No.  This is because it does not get a mark.  So, it is not ‘a normal piece of coursework’.  Only ‘normal pieces of coursework’ (ones that get a mark) are subject to the University’s rules and regulations re late submission/extensions.  What will happen if you do not submit your Proposal by the deadline?  You are entitled to discuss your work (your Project) with your seminar leader.  The seminar leader will not look at ‘your Proposal’.  This does not matter at all.  As per this document, and also the guidance notes, “the Proposal is ‘the story so far’.  It is a kind of ‘this is an outline / sketch of what the problem/issue or opportunity is, and how it is going to be looked at / tackled’”.  Whether your work, your Project, is organised to look like ‘a Proposal’ or instead organised to look like ‘an overview of your work so far’ makes no difference at all.  We, seminar leaders, just want to see ‘your work’ (in any format, organised in any way that you like).

 

 

Description

 

What should be in the Proposal itself?

 

This Proposal must be no longer than 1500 words excluding the project plan and the references.  As an indication, the title of the Proposal should reflect the intended focus of the project.  However, the title is the least (the least) important part of any piece of research, including any Proposal, so do not spend more than ten seconds coming up with one.  It is a title which, in any case, you will likely change, for your Report.  You should be proactive in the development of your Proposal and the role of the seminar leader is to help you shape your ideas.  Your Proposal will likely (‘likely’ does not mean ‘must’) include the following.

 

  1. Introduction / research background: Present the problem which your research aims to address, explaining its academic and industrial/business context in general terms.
  2. Review of existing work / literature: Demonstrate knowledge and critical understanding of work in the subject area by synthesising at least 5 academic references (10-15 is standard, normal) of relevance to your work using the Harvard style of referencing. Bring to bear not only existing concepts but also emerging themes and applications from the ‘real world’.
  3. Research methodology: It is unlikely that, at this stage, you will have much if any idea of this, but if you do, this should include information on the general methodological approach you intend to adopt, and techniques to be used for data collection and analysis.
  4. Data collection: An indication of where and how you will be able to gather and conduct research on your subject matter and the manner by which you will gain access to relevant stakeholders or data.
  5. Timetable / Project Plan: Describe the tasks you need to conduct in order to complete the Project, identifying major milestones by which you will monitor the progress of your Project (eg, completion of literature review, completion of data collection). This can be illustrated by a simple diagrammatic work plan (GANNT chart) or similar.  The work plan is not included in the word limit of the Proposal and represents a one-page ‘appendix’ to this.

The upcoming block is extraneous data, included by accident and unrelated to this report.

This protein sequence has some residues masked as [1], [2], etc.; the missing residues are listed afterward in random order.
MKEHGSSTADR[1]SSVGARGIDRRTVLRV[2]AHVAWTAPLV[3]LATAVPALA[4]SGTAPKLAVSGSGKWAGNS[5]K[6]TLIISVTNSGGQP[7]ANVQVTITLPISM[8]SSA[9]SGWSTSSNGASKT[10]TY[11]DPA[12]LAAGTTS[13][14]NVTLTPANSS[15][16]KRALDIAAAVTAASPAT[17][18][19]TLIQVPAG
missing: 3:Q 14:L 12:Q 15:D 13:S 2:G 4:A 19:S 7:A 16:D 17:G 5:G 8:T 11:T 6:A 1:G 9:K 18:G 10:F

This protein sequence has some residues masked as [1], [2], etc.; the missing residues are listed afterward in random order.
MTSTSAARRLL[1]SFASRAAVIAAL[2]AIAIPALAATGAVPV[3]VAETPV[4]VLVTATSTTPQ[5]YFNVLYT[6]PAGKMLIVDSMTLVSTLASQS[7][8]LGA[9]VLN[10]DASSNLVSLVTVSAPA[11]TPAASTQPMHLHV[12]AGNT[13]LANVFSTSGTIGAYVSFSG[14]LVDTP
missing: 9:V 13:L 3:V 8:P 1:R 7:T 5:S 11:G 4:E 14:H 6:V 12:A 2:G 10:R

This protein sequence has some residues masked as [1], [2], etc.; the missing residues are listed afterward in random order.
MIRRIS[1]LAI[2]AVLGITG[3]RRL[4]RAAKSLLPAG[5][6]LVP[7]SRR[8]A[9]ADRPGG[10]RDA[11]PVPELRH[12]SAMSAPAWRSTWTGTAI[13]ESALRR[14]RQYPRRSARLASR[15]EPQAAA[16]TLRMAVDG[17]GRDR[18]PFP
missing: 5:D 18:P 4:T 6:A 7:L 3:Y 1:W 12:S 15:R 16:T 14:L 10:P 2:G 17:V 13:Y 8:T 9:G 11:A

What input will my seminar leader have to my Proposal?

 

Please note that seminar leaders do not read your Proposal before you submit it; the learning outcomes of the module require that you make your own judgements about whether your Proposal meets the necessary requirements.  You will, however, have plenty of opportunity to discuss Proposals during the seminars.

 

 

What feedback will I get from my seminar leader on my Proposal?

 

Your seminar leader will give you useful feedback on your Proposal via verbal feedback during seminars.  It is for you to request such feedback.  It is not the role of the seminar leader to contact the student whose Proposal has not been submitted by the deadline and to tell that student ‘your Proposal was not submitted but if you want feedback, then please book an appointment to see me’.  The responsibility rests with you.

 

 

A checklist of what we, seminar leaders, are looking for in your Proposal (which will help you to move forward with your Project)

 

Title/cover page.  There is a working title.  Your student ID number is on it.  The word count is on it.  The date is on it.  Our thoughts on it will be one of these:
The title/cover page is entirely fit for purpose (no further change is needed). *
The title/cover page is pretty much fit for purpose (only very minor change is needed). *
The title/cover page is reasonably fit for purpose (some change is needed). *
The title/cover page is either missing or not fit for purpose (much needs to be changed). *

 

Table of contents page.  There is a table of contents on a separate page.  This has headings, sub-headings and page numbers.  Our thoughts on it will be one of these:
The table of contents page is entirely fit for purpose (no further change is needed). *
The table of contents page is pretty much OK (only very minor change is needed). *
The table of contents page is reasonably OK (some change is needed). *
The table of contents page is either missing or not OK (much needs to be changed). *

 

 

Word count.  There is a 1500 word limit.  It begins from the first word of the title to the last word of, well, whatever the last word is (this is normally the last word of the last reference).  This word limit excludes the Project plan/schedule of activities.  Our thoughts on it will be one of these: